Welcome to the blog of the Frustrated Photog.
I am not a professional, not even an expert, just an enthusiastic enthusiast. I will share my mistakes and tell you how NOT to do it. For anyone like me who has limited time and opportunities out and about, I'll share what I can to help you maximise time behind the lens and also my photography adventures.
If you like an image in the blog that's not in the shop, send me a message!
The Frustrated Photog.
Now Turkey, my adopted home, is famous for many things, but one thing that isn't internationally well-known is that the national flower is the tulip.
In all shapes, colours and sizes, come the spring, you'll see them blooming in just about every municipal garden. Beautiful!
Black Tulips - Koza Han - Bursa (f/4.5, 1/125, 24mm, ISO100)
Is it the seductive subtle curves, the wider hips and slender waist of the tulip that makes it so photogenic? Let's not get Freudian about the metaphor...the bottom line is, the tulip, for me, is more enjoyable to photograph than any other flower, even the rose...
Silk Tears (f/5, 1/200, 105mm, ISO200)
Why? Forgetting metaphors, I think it is because the lines and forms are so often flawless; nature displaying it's most perfect artistry, such a sublime sweeping curve.
Being close to some city gardens in my hometown each spring we are treated to a burst of colour. The shapes and styles of these gems often bejewelled with dew, or with the sun's morning rays shinning through their petals. By now I've just about photographed them from every angle...traditional and otherwise. Which leads us back to my snowdrop blog post about using such opportunities to get thinking more creatively.
There's the normal shots...
There's other shots...
f/5.6, 1/320, 105mm, ISO100 & f/5.6, 1/640, 105mm, ISO100
This last choice is one that I've been experimenting with, ideally to find complementing colours...though not easy (especially as I am badly colourblind). It's still on the photo bucket list, if I get one...I'll post it!
This spring I've made it to the flowerbeds a number of times, always with the same lens; Sigma 105mm macro. It's a great lens; fixed f/2.8, super sharp, not to mention a lot cheaper than a Canon verdion. With my 70D, I find manual focusing far reliable for really tight in macro work, with usually around f/5.6 - f/8 aperture. At 105mm the depth of field is very narrow and slight movements, even breathing can throw out the auto focus as it hunts back and forth. Though in the past I have used a Sigma 10-20m for an alternative landscape shot of the tulips.
With a worm's eye (f/16, 1/40, 15mm, ISO100)
Yes, one tulip may very well be very similar to another, but, different light, angles, apertures, lens choices and so on give you a whole range of different creative options. The more you photograph a similar subject, the more you can challenge yourself creatively...a positive thing!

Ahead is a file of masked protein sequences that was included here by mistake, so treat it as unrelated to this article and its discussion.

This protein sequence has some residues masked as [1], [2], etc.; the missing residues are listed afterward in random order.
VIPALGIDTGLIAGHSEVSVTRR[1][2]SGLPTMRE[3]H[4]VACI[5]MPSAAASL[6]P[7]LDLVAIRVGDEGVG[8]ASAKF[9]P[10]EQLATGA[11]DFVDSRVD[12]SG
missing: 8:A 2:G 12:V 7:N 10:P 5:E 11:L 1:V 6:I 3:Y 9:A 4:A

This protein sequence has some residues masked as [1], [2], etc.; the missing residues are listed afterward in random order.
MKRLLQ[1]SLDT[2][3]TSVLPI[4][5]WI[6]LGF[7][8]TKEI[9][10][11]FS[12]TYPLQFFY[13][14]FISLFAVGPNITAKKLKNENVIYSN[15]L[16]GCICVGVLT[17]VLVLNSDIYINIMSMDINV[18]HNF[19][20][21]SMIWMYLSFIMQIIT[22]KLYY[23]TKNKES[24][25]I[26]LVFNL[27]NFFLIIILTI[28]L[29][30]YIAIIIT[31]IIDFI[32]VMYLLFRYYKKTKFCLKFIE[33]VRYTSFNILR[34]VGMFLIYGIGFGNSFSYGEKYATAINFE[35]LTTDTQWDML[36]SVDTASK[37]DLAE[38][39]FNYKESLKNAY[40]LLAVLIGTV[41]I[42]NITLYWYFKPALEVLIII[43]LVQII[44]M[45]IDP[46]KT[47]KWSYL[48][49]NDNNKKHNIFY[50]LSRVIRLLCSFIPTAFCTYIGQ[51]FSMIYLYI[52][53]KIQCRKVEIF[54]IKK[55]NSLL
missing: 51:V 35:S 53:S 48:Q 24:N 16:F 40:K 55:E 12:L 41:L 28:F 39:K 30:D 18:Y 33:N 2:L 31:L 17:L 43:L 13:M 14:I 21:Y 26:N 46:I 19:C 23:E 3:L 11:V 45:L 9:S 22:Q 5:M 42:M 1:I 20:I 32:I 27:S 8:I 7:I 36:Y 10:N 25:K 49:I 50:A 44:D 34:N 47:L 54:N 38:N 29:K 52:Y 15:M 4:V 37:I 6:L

Do you have any favourites that you go back to regularly? Do you agree the tulip is the most graceful flora subject?
Leave comments and links!
The Frustrated Photog.
With a photo project, I am kept safe and out of trouble. My wife knows where I am, not getting run over by traffic going through red lights or by motorcycles going up and down the pavement, and not making friends with the friendly, cuddly and adoption-wanting street dogs that abound in the city...there are many I would love to take home. Apartments, though, are not the place for dogs, big dogs.
So, a photo project. Splash photography is always a good one to try. No, I know it’s not original, but it's good practice to improve your techniques and your camera skills. Anything that helps you learn to adjust and adapt settings to the needs of the situation is good, and if it produces a nice result at the end, who cares if it isn’t original...as long as you don’t claim that it is!
So, yes, I have tried the lemon splash...and others...with ordinary results at best...
Strawberry Milk, f/11, 1/250, 85mm, ISO100 (Flash at 1/8 power through snoot)
I’ve also tried water drops, most of us have, but we’ll talk about the ‘Birth of Time’ in a later post!
So this one particular ‘keeping out of trouble’ moment saw me try and take the splashing a bit further, again, not original, but new for me. Different coloured water, splashing at the same time. I think Karl Taylor, (professional photog with an amazing array of work), has done this with paint for advertising work. He used a special contraption to drop into six or seven cans at the same time with stunning results. I don’t have the space or the budget, so the natural solution was to take separate images and place them together in Photoshop afterwards.
The three coloured splash, f/11, 1/250, 44mm, ISO100 (flash at 1/8 power)
The set up was simple. Black card as the background, flash with a single flash gun side on using a snoot to direct the light, the flash on low power to freeze the movement. Shutter speed on my camera defaults to the usual sync speed, but it is the flash that freezes motion. Here I used 1/8 power, in room lit with natural light this was enough, combined with an ISO of 100 to freeze movement and not capture any of the background. In Lightroom I increased the blacks to ensure that any muddiness in the background was eradicated.
A couple of tips though. Plastic wine glasses! They’re harder to break, and not so expensive if they do. Also, plastic ice cubes, (as also used in the lemon splash above), which, when covered with water, look fairly authentic – with the added bonus that they don’t melt. The colours were achieved by food colouring, rather than colouring the image in post processing! Oh and, a big water proof sheet bent to allow run off of the spilt/splashed water into a bucket.